Above: Gerald Oriol, Jr., Haiti’s Secretary of State for the Integration of Persons with Disabilities (Photo: James English)
By James English
LATE LAST month, the Haitian government and USAID inaugurated Ecole Nationale Edèze Gousse and Lycée Célie Lamour, existing primary and secondary schools in Jacmel that were recently rehabilitated into fully handicap-accessible facilities through the installation of items such as ramps, handrails, paved alleyways and adapted toilets.
“Upgrading these schools not only creates opportunities for youths with disabilities but also is a way to sensitize the local community about the need to have all facilities open to the public and other public infrastructure accessible to persons with disabilities in order to facilitate their full integration in society,” said Gerald Oriol, Jr., Haiti’s Secretary of State for the Integration of Persons with Disabilities,
Secretary Oriol, who attended MIT leadership training with other members of the Ministerial Cabinet on the day of the inauguration, toured both schools with his departmental coordinator two days after the ceremony.
The project with USAID, which is funded for approximately $900,000 US dollars, aims to render six schools fully accessible in order to create models of inclusion that other communities throughout Haiti can emulate.
The project also supports a larger government objective of increasing the nation’s school enrollment rate, which the United Nations Development Programme recently reported had increased from 47 percent in 1993 to 88 percent in 2011.
In order to increase enrollment rates further, the government seeks to eliminate barriers to education, particularly for children with disabilities, who have often been excluded from public education due to stigmatization and an inaccessible environment.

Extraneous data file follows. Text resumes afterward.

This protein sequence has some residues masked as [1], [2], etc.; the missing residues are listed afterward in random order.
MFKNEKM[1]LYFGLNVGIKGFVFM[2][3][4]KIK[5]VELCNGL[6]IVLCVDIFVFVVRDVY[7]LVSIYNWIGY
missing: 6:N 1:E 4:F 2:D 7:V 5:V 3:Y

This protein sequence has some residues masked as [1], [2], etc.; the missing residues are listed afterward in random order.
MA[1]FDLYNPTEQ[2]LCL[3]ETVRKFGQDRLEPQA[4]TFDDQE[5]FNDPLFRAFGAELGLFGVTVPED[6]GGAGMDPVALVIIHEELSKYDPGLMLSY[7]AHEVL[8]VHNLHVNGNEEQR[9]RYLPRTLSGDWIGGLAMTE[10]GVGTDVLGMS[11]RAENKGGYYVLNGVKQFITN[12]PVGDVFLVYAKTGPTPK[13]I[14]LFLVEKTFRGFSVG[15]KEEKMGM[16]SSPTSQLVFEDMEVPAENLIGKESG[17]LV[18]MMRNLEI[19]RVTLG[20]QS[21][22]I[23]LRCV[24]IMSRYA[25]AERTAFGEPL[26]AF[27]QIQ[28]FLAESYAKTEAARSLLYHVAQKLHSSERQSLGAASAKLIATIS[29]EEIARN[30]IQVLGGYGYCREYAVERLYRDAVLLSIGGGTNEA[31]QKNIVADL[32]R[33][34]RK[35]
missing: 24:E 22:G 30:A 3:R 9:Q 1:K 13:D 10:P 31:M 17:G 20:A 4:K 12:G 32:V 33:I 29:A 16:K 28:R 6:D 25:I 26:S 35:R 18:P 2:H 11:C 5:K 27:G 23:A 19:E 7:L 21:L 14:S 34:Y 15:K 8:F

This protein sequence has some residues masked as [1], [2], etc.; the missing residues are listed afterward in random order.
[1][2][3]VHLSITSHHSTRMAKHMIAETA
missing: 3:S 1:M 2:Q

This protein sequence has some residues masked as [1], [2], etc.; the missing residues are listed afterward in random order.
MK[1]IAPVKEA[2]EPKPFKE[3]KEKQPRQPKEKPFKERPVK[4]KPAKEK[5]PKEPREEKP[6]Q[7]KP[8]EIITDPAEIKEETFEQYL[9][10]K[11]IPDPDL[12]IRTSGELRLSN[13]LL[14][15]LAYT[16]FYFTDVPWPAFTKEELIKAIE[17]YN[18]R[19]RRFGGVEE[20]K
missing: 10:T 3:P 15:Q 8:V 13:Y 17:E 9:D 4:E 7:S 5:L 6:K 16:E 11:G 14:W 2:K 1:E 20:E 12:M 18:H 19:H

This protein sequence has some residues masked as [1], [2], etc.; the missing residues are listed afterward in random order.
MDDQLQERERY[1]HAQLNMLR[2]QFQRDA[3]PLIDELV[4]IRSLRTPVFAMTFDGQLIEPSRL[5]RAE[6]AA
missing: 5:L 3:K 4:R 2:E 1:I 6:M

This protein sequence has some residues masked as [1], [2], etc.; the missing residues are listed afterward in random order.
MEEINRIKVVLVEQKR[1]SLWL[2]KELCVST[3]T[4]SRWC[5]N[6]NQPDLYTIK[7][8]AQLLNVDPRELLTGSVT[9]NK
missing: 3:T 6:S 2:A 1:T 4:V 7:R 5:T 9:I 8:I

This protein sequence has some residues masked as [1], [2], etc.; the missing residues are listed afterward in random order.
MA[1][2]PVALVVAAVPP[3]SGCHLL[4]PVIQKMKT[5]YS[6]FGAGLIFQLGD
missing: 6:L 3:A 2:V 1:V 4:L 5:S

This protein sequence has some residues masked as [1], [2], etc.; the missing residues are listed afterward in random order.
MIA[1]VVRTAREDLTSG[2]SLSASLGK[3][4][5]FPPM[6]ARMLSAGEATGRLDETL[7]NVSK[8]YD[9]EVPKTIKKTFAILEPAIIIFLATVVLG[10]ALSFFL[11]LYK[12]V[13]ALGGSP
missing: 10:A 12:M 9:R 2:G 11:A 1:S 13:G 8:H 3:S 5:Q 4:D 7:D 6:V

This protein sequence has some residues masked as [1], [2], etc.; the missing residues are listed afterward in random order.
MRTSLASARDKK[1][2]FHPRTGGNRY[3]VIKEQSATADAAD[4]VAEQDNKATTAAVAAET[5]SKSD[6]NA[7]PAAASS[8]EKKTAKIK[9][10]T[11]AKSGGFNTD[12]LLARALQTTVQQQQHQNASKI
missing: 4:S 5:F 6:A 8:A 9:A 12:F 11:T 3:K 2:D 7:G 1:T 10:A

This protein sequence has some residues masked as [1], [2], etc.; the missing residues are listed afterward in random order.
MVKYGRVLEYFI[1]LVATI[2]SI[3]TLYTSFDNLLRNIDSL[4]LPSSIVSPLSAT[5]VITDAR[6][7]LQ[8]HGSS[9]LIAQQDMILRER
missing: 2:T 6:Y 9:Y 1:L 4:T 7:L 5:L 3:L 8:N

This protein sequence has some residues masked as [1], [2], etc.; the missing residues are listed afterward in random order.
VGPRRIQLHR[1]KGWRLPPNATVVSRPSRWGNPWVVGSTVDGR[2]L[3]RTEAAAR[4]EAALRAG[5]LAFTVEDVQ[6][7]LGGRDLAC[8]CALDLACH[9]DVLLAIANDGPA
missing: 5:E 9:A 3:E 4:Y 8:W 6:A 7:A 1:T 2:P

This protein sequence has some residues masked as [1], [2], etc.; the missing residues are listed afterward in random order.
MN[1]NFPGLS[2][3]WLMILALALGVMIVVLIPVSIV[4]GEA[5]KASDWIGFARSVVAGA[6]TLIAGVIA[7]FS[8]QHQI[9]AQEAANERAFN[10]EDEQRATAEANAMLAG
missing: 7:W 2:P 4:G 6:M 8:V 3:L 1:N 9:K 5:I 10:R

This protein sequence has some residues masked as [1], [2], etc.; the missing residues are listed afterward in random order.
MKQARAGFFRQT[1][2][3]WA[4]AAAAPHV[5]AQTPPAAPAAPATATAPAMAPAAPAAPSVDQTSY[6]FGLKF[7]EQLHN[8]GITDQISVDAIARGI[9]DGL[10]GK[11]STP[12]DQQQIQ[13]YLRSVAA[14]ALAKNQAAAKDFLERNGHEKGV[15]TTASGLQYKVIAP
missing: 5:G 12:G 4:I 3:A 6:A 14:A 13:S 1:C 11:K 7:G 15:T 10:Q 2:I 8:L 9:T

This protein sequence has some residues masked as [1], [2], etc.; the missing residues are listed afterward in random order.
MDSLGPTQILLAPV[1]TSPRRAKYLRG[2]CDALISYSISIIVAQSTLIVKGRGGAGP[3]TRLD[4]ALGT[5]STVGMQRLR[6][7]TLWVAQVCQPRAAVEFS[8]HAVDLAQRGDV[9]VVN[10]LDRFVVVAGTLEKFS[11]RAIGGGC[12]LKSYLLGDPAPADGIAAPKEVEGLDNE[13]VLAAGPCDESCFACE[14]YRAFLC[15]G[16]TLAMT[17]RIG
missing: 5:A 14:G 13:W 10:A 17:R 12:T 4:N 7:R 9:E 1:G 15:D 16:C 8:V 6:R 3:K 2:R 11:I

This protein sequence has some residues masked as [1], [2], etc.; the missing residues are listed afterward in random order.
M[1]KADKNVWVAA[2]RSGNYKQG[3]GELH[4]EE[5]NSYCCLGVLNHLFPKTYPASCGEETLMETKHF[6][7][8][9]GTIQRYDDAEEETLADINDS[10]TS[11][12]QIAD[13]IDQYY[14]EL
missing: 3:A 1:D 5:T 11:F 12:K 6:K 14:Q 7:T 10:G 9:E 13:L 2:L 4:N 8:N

According to a statement from the BSEIPH, the agency aims “to ensure that there are regular schools within the cities and provincial towns that are accessible to persons with disabilities so that they have the opportunity to attend school with the least possible challenges and are able to participate actively in the classroom and courtyard and be as autonomous as possible.”
The Bureau for the Secretary of State for the Integration of Persons with Disabilities (BSEIPH) is planning to open a branch office in Jacmel later this month to serve the local disabled population and to advocate for further accessible construction and renovation as the government and private sector develop the historic seaside community into a key tourist destination.
A primary and secondary school in Les Cayes are next for renovation, followed by a primary school in Port-au-Prince and a secondary school in Mirebalais.
USAID and BSEIPH are also exploring the possibility of undertaking infrastructural upgrades at two special education schools in Port-au-Prince.
James English works at Texas Christian University in Fort Worth, Texas. His articles on Haiti have appeared in Ability Magazine, the Miami Herald and the Caribbean Journal.